"If you really want good public services, with fewer mistakes, you have to allow managers to think out loud and consult with their peers and talk through issues with their teams," he said. "Not all communication is public record."

And when technology makes drawing such lines difficult?

"I don't think it's fair to hold anyone accountable to a standard that is not yet established," Mayer said.
For districts elsewhere, that may speak to a deeper problem.

"School [officials] are beginning to do business more and more through various kinds of technology, from email to texting to social media," said Hartley, the school board lawyer. "Policies haven't kept up, and nobody's quite sure whether [newer forms of] communication are more similar in nature to what we've thought of in the past as conversation, or what we've thought of as records."

In Fresno, for example, the superintendent and his backers have pointed out that the district is not required to store traditional text messages "for any period of time."

Such messages could conceivably be subpoenaed from the relevant phone company, or accessed in other ways, however. That's what happened to Richard Como, the former superintendent of Pennsylvania's 7,200-student Coatesville district, who was forced to resign after racist and sexist text messages he sent using a district phone were made public.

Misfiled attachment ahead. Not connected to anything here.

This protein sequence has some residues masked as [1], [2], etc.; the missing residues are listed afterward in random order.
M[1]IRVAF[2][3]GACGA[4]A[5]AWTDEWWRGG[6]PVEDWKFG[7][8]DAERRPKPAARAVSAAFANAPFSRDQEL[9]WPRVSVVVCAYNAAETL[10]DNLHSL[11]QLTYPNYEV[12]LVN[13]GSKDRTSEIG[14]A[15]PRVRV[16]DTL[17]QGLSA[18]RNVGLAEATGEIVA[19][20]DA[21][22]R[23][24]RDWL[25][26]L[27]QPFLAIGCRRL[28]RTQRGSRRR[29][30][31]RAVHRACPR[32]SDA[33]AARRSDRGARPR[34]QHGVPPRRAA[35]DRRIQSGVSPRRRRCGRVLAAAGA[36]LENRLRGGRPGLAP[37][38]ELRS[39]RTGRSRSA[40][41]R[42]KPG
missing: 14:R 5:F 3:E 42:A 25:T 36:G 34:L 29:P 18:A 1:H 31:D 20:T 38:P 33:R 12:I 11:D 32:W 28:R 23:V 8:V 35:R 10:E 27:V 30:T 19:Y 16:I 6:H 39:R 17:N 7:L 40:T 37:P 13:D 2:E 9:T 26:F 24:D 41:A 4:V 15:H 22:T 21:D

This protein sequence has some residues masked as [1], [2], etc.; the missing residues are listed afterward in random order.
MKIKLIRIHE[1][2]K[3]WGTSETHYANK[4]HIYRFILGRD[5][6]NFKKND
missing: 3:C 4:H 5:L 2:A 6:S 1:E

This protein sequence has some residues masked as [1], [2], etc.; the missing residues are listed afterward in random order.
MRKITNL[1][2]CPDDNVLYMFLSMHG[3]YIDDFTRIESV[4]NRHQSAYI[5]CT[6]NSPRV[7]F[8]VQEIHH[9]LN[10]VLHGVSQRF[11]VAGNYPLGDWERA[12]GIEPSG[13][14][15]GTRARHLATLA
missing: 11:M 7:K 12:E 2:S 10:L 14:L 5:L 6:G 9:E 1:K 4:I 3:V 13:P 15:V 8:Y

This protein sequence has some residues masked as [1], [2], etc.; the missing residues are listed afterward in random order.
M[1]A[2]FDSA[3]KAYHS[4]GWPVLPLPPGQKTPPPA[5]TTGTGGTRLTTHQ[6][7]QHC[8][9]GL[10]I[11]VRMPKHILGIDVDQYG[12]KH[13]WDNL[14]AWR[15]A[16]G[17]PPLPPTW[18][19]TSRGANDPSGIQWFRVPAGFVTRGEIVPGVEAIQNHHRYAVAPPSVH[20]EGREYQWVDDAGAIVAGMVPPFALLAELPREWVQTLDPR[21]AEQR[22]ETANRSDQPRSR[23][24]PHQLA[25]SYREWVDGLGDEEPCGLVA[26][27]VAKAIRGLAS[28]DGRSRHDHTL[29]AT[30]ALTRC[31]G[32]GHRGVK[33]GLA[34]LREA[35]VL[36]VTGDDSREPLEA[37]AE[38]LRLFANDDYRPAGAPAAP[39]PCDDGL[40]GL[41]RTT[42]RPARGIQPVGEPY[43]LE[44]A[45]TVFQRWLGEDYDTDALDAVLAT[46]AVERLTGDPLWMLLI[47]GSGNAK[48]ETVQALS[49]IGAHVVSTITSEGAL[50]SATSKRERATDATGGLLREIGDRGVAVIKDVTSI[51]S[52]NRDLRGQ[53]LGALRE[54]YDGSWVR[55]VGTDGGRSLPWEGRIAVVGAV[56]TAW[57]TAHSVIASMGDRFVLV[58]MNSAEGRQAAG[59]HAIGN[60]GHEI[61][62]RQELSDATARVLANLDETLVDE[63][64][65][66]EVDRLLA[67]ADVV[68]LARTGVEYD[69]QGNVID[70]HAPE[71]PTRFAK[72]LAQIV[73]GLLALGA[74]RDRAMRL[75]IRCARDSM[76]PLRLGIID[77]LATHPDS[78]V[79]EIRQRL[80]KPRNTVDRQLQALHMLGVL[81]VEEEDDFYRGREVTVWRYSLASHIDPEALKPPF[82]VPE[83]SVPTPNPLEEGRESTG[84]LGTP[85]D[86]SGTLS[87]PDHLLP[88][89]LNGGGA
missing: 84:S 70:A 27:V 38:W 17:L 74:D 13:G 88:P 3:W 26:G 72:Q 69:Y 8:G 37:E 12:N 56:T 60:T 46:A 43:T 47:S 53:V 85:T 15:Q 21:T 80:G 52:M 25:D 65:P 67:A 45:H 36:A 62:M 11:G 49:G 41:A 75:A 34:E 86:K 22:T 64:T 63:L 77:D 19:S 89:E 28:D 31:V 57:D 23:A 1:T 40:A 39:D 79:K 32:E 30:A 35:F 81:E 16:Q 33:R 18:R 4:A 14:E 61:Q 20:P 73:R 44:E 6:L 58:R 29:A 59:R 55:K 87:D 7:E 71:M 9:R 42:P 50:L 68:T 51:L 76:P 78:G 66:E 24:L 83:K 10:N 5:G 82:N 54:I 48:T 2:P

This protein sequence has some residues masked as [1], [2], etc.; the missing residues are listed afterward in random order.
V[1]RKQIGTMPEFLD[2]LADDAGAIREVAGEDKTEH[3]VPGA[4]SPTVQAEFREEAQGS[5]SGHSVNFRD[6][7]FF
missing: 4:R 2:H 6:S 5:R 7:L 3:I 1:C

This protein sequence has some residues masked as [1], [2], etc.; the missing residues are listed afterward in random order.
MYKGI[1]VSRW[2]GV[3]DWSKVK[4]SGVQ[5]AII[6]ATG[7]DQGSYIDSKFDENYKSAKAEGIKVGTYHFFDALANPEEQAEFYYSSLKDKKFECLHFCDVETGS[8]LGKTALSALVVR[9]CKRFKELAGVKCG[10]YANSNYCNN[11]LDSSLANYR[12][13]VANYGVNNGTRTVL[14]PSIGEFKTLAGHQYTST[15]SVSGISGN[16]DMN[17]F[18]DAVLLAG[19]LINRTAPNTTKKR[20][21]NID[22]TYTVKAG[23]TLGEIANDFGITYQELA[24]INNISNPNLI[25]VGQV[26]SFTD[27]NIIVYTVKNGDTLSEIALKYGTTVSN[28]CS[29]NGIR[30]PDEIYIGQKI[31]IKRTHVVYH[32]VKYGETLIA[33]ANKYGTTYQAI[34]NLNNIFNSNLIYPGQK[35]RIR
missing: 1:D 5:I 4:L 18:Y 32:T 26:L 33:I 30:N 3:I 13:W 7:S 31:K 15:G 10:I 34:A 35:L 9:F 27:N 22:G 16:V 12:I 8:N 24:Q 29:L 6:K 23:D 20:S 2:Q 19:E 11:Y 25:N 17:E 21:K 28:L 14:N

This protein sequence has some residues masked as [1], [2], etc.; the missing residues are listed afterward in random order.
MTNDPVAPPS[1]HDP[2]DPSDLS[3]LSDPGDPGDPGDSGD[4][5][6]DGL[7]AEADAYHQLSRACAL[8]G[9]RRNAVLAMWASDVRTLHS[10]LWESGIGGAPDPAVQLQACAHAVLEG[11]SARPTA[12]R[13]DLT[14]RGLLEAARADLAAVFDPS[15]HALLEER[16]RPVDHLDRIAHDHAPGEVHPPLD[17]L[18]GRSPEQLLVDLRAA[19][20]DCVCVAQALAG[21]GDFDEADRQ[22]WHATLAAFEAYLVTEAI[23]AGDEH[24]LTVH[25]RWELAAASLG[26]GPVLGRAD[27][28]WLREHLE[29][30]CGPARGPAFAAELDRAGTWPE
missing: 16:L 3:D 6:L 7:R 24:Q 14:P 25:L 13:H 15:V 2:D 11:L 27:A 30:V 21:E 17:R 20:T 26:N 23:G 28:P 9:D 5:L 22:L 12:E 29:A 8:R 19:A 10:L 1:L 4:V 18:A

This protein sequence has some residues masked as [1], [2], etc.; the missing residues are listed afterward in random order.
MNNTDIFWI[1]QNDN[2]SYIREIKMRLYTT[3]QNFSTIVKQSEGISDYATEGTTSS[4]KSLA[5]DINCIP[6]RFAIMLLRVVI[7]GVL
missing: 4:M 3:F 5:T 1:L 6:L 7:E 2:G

And while the makers of apps such as Cyber Dust say that messages sent over their platforms are never saved on a hard drive or server and thus aren't discoverable, those messages can in some circumstances be captured via screenshots and other means, raising a host of messy issues and questions.


What should district leaders make of all the uncertainty?

"There's a legitimate policy debate to be had here, and it's silly to think that no one is going to use these technologies," said Hartley, the school board attorney.

"But if the choice is between something you're comfortable with, where you know the rules, and something out on the cutting edge, where you don't know the rules, my advice would be to do what you're sure of."

21 comments:

mirmac1 said...

So far the texts of various staffers such as Toner, Wright and Codd have been unavailable. Something about how the texting service wipes all texts after 3 days. Sounds implausible to me. I expect staff uses their own phones. Cell providers don't wipe anything. If district provides phones then they should change these settings. The Secretary of State's retention rules should address this, if they don't already.

Anonymous said...

This is both a retention issue and a public records issue. State records retention law requires the district to keep certain types of communication for certain time periods. If I remember correctly, routine communications on day-to-day operations or activities must be retained for at least 30 days (and then can be destroyed). This would definitely include text messages.